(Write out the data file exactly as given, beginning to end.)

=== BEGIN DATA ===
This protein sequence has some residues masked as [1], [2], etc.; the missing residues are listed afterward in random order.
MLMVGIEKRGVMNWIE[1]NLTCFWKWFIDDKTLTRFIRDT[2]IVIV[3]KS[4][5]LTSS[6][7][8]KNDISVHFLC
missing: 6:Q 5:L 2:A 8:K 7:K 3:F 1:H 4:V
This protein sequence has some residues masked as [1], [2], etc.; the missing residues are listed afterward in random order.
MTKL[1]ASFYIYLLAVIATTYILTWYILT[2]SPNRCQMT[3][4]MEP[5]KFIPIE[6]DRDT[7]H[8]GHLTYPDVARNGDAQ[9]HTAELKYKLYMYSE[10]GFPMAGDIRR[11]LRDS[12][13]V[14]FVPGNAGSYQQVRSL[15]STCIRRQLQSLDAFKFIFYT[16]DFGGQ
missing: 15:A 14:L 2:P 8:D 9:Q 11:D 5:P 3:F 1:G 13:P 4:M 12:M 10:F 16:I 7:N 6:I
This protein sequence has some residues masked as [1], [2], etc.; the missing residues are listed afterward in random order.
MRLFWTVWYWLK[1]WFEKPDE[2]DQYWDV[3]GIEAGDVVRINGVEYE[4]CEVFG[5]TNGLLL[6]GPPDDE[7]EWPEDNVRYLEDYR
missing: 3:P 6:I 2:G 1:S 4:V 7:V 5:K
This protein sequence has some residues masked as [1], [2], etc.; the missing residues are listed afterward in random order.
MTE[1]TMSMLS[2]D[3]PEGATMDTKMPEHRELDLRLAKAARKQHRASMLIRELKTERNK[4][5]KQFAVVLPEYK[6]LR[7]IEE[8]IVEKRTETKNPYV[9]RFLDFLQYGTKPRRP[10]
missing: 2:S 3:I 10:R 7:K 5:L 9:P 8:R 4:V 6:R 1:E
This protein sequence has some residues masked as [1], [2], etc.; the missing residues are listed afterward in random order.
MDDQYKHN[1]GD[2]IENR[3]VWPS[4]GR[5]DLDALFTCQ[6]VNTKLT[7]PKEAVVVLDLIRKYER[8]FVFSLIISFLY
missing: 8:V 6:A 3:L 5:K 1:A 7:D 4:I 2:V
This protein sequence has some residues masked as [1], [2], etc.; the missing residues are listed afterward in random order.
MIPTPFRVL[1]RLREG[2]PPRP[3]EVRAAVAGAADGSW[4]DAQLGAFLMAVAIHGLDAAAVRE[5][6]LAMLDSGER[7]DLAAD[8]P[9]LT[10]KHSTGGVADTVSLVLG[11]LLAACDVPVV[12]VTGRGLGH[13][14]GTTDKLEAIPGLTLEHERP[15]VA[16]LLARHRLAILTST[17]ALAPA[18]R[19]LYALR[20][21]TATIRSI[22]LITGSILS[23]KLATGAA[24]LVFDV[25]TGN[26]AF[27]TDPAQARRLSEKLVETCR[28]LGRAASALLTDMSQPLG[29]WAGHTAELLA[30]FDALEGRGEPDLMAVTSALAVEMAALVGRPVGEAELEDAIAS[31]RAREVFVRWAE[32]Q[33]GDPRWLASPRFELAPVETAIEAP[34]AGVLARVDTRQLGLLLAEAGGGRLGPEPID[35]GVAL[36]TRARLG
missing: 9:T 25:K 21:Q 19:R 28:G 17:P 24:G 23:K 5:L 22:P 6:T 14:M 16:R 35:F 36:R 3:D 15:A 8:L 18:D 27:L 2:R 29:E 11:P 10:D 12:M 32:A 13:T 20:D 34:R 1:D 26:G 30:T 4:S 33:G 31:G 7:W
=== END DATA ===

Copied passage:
This protein sequence has some residues masked as [1], [2], etc.; the missing residues are listed afterward in random order.
MLMVGIEKRGVMNWIE[1]NLTCFWKWFIDDKTLTRFIRDT[2]IVIV[3]KS[4][5]LTSS[6][7][8]KNDISVHFLC
missing: 6:Q 5:L 2:A 8:K 7:K 3:F 1:H 4:V
This protein sequence has some residues masked as [1], [2], etc.; the missing residues are listed afterward in random order.
MTKL[1]ASFYIYLLAVIATTYILTWYILT[2]SPNRCQMT[3][4]MEP[5]KFIPIE[6]DRDT[7]H[8]GHLTYPDVARNGDAQ[9]HTAELKYKLYMYSE[10]GFPMAGDIRR[11]LRDS[12][13]V[14]FVPGNAGSYQQVRSL[15]STCIRRQLQSLDAFKFIFYT[16]DFGGQ
missing: 15:A 14:L 2:P 8:D 9:Q 11:D 5:P 3:F 1:G 13:P 4:M 12:M 10:F 16:I 7:N 6:I
This protein sequence has some residues masked as [1], [2], etc.; the missing residues are listed afterward in random order.
MRLFWTVWYWLK[1]WFEKPDE[2]DQYWDV[3]GIEAGDVVRINGVEYE[4]CEVFG[5]TNGLLL[6]GPPDDE[7]EWPEDNVRYLEDYR
missing: 3:P 6:I 2:G 1:S 4:V 7:V 5:K
This protein sequence has some residues masked as [1], [2], etc.; the missing residues are listed afterward in random order.
MTE[1]TMSMLS[2]D[3]PEGATMDTKMPEHRELDLRLAKAARKQHRASMLIRELKTERNK[4][5]KQFAVVLPEYK[6]LR[7]IEE[8]IVEKRTETKNPYV[9]RFLDFLQYGTKPRRP[10]
missing: 2:S 3:I 10:R 7:K 5:L 9:P 8:R 4:V 6:R 1:E
This protein sequence has some residues masked as [1], [2], etc.; the missing residues are listed afterward in random order.
MDDQYKHN[1]GD[2]IENR[3]VWPS[4]GR[5]DLDALFTCQ[6]VNTKLT[7]PKEAVVVLDLIRKYER[8]FVFSLIISFLY
missing: 8:V 6:A 3:L 5:K 1:A 7:D 4:I 2:V
This protein sequence has some residues masked as [1], [2], etc.; the missing residues are listed afterward in random order.
MIPTPFRVL[1]RLREG[2]PPRP[3]EVRAAVAGAADGSW[4]DAQLGAFLMAVAIHGLDAAAVRE[5][6]LAMLDSGER[7]DLAAD[8]P[9]LT[10]KHSTGGVADTVSLVLG[11]LLAACDVPVV[12]VTGRGLGH[13][14]GTTDKLEAIPGLTLEHERP[15]VA[16]LLARHRLAILTST[17]ALAPA[18]R[19]LYALR[20][21]TATIRSI[22]LITGSILS[23]KLATGAA[24]LVFDV[25]TGN[26]AF[27]TDPAQARRLSEKLVETCR[28]LGRAASALLTDMSQPLG[29]WAGHTAELLA[30]FDALEGRGEPDLMAVTSALAVEMAALVGRPVGEAELEDAIAS[31]RAREVFVRWAE[32]Q[33]GDPRWLASPRFELAPVETAIEAP[34]AGVLARVDTRQLGLLLAEAGGGRLGPEPID[35]GVAL[36]TRARLG
missing: 9:T 25:K 21:Q 19:R 28:G 17:P 24:G 23:K 5:L 22:P 6:T 14:M 16:R 35:F 36:R 3:D 15:A 8:L 18:D 27:L 2:R 29:E 11:P 10:D 12:M 32:A 13:T 20:D 34:R 1:D 26:G 30:T 4:S 33:G 31:G 7:W